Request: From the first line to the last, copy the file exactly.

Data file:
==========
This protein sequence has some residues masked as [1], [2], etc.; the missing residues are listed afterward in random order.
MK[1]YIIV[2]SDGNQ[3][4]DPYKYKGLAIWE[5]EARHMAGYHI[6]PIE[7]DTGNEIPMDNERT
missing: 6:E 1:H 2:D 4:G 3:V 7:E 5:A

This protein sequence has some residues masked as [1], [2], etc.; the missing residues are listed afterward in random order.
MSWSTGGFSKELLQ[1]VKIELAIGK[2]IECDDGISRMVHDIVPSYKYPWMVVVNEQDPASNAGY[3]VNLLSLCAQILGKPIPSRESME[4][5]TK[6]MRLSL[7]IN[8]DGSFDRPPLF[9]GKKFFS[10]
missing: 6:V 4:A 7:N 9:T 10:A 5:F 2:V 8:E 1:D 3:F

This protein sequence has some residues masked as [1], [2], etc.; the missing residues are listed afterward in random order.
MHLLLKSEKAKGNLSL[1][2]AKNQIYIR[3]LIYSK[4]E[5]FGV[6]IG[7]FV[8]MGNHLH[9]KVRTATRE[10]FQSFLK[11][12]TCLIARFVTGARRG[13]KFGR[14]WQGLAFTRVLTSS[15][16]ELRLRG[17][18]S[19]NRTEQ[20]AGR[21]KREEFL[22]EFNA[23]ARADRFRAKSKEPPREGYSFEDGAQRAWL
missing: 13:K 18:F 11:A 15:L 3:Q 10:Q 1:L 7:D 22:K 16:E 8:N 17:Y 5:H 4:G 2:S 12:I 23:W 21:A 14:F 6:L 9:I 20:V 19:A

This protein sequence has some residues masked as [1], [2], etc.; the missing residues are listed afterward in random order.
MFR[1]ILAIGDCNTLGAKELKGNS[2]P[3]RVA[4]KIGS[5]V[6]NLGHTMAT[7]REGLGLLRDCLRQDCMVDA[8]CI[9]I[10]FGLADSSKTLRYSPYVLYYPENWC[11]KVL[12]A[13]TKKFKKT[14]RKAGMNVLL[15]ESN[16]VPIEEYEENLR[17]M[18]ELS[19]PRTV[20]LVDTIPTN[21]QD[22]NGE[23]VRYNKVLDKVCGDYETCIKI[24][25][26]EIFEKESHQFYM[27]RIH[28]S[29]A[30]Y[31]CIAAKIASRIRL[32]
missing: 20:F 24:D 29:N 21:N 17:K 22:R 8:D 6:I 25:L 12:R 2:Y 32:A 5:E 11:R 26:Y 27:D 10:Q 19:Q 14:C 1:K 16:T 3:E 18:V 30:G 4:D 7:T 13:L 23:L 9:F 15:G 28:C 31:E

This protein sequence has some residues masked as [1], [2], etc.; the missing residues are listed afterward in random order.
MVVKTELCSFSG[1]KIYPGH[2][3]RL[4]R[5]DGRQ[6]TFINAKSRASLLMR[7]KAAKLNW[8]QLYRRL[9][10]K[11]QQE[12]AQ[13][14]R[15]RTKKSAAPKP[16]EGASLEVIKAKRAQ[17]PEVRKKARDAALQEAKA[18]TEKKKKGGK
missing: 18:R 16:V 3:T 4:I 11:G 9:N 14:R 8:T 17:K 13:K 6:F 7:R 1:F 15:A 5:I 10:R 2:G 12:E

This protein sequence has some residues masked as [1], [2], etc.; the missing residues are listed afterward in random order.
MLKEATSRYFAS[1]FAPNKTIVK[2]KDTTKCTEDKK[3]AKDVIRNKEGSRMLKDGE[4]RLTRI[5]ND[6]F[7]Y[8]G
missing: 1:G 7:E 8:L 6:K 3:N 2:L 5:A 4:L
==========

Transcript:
This protein sequence has some residues masked as [1], [2], etc.; the missing residues are listed afterward in random order.
MK[1]YIIV[2]SDGNQ[3][4]DPYKYKGLAIWE[5]EARHMAGYHI[6]PIE[7]DTGNEIPMDNERT
missing: 6:E 1:H 2:D 4:G 3:V 7:E 5:A

This protein sequence has some residues masked as [1], [2], etc.; the missing residues are listed afterward in random order.
MSWSTGGFSKELLQ[1]VKIELAIGK[2]IECDDGISRMVHDIVPSYKYPWMVVVNEQDPASNAGY[3]VNLLSLCAQILGKPIPSRESME[4][5]TK[6]MRLSL[7]IN[8]DGSFDRPPLF[9]GKKFFS[10]
missing: 6:V 4:A 7:N 9:T 10:A 5:F 2:V 8:E 1:D 3:F

This protein sequence has some residues masked as [1], [2], etc.; the missing residues are listed afterward in random order.
MHLLLKSEKAKGNLSL[1][2]AKNQIYIR[3]LIYSK[4]E[5]FGV[6]IG[7]FV[8]MGNHLH[9]KVRTATRE[10]FQSFLK[11][12]TCLIARFVTGARRG[13]KFGR[14]WQGLAFTRVLTSS[15][16]ELRLRG[17][18]S[19]NRTEQ[20]AGR[21]KREEFL[22]EFNA[23]ARADRFRAKSKEPPREGYSFEDGAQRAWL
missing: 13:K 18:F 11:A 15:L 3:Q 10:Q 1:L 7:D 22:K 16:E 8:N 17:Y 5:H 4:G 2:S 12:I 23:W 21:A 14:F 6:L 9:I 20:V 19:A

This protein sequence has some residues masked as [1], [2], etc.; the missing residues are listed afterward in random order.
MFR[1]ILAIGDCNTLGAKELKGNS[2]P[3]RVA[4]KIGS[5]V[6]NLGHTMAT[7]REGLGLLRDCLRQDCMVDA[8]CI[9]I[10]FGLADSSKTLRYSPYVLYYPENWC[11]KVL[12]A[13]TKKFKKT[14]RKAGMNVLL[15]ESN[16]VPIEEYEENLR[17]M[18]ELS[19]PRTV[20]LVDTIPTN[21]QD[22]NGE[23]VRYNKVLDKVCGDYETCIKI[24][25][26]EIFEKESHQFYM[27]RIH[28]S[29]A[30]Y[31]CIAAKIASRIRL[32]
missing: 20:F 24:D 29:N 21:N 17:K 22:R 8:D 6:I 25:L 12:R 2:Y 32:A 5:E 11:R 26:Y 27:D 10:Q 19:Q 14:C 1:K 16:T 3:E 18:V 30:G 4:D 7:T 13:L 23:L 9:F 15:G 28:C 31:E

This protein sequence has some residues masked as [1], [2], etc.; the missing residues are listed afterward in random order.
MVVKTELCSFSG[1]KIYPGH[2][3]RL[4]R[5]DGRQ[6]TFINAKSRASLLMR[7]KAAKLNW[8]QLYRRL[9][10]K[11]QQE[12]AQ[13][14]R[15]RTKKSAAPKP[16]EGASLEVIKAKRAQ[17]PEVRKKARDAALQEAKA[18]TEKKKKGGK
missing: 18:R 16:V 3:T 4:I 11:G 9:N 14:R 8:T 17:K 13:K 6:F 7:R 1:F 15:A 5:I 10:R 2:G 12:E

This protein sequence has some residues masked as [1], [2], etc.; the missing residues are listed afterward in random order.
MLKEATSRYFAS[1]FAPNKTIVK[2]KDTTKCTEDKK[3]AKDVIRNKEGSRMLKDGE[4]RLTRI[5]ND[6]F[7]Y[8]G
missing: 1:G 7:E 8:L 6:K 3:N 2:L 5:A 4:L